• Ideas about how equity, inclusivity, and diversity efforts can be articulated in future iterations of the AIC strategic plan.
    Strategies and Programs
    • Suggest potential workshops and/or presentations topics for AIC members, possible programming opportunities for the annual meeting, and/or articles for AIC News, the FAIC Newsletter, and the AIC blog to increase the awareness of our membership about current issues of equity and inclusion and to provide members with the vocabulary with which to thoughtfully address and constructively confront them.
    The Equity and Inclusion Working Group is to fulfill this charge over a one-year period from the date of
    its formation. The Working Group will not exceed six members and will be composed of at least one
    member each from the Education and Training Committee and the Emerging Conservation Professionals

    The Chair of the Task Force will communicate with the AIC Board Liaison.

    Working Group Members

    • Jennifer Hain Teper, Chair
    • Heather Galloway, ETC Liaison
    • Kimi Taira, ECPN Liaison
    • Anisha Gupta
    • Beatriz Haspo
    • Thomas McClintock

    Board Liaison: Sarah Barack


    Equity and Inclusion in the News

    What Should You Say About a Sensitive Issue? Learn from the Confederate Statue Debate (Article on the AIC's statement on the Confederate Statue debate) http://associationsnow.com/2017/09/say-sensitive-issue-learn-confederate-statue-debate/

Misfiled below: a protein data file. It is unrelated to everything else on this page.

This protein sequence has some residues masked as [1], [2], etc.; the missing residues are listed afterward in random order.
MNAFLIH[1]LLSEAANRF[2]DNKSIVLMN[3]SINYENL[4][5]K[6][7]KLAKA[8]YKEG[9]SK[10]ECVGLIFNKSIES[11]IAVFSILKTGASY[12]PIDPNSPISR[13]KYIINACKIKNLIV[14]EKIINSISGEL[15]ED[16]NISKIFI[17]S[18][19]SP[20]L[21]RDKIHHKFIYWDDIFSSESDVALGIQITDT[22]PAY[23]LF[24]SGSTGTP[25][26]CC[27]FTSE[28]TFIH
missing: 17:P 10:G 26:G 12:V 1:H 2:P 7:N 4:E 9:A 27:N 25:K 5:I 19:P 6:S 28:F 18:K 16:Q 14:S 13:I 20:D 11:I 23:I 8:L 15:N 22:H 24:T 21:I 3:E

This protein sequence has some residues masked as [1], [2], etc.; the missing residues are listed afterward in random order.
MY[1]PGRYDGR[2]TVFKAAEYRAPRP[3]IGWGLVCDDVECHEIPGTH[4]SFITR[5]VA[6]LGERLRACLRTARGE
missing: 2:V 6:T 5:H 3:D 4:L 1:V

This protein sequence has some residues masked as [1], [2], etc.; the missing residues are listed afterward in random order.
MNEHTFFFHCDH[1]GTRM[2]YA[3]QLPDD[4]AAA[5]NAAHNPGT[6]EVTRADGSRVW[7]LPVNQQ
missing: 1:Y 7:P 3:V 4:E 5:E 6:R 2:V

Glossary of Terms

    Through our research, we have found many definitions of these terms, but perhaps the best appear in the American Library Association’s Final Report of the ALA Task Force on Equity, Diversity, and Inclusion (http://connect.ala.org/files/TFEDIFinalReport%202016-06-06_3.pdf), and are as follows:

    Equity is not the same as formal equality. Formal equality implies sameness. Equity, on the other hand, assumes difference and takes difference into account to ensure a fair process and, ultimately, a fair (or equitable) outcome. Equity recognizes that some groups were (and are) disadvantaged in accessing educational and employment opportunities and are, therefore, underrepresented or marginalized in many organizations and institutions. The effects of that exclusion often linger systemically within organizational policies, practices and procedures. Equity, therefore, means increasing diversity by ameliorating conditions of disadvantaged groups.

    Diversity can be defined as the sum of the ways that people are both alike and different. Visible diversity is generally those attributes or characteristics that are external. However, diversity goes beyond the external to internal characteristics that we choose to define as ‘invisible’ diversity. Invisible diversity includes those characteristics and attributes that are not readily seen. When we recognize, value, and embrace diversity, we are recognizing, valuing, and embracing the uniqueness of each individual. The [ALA] Task Force has chosen to define “diversity” in all its complexity in order to recognize and honor the uniqueness of each ALA member, all members of our profession, and our very diverse communities.

    Inclusion means an environment in which all individuals are treated fairly and respectfully; are valued for their distinctive skills, experiences, and perspectives; have equal access to resources and opportunities; and can contribute fully to the organization’s success.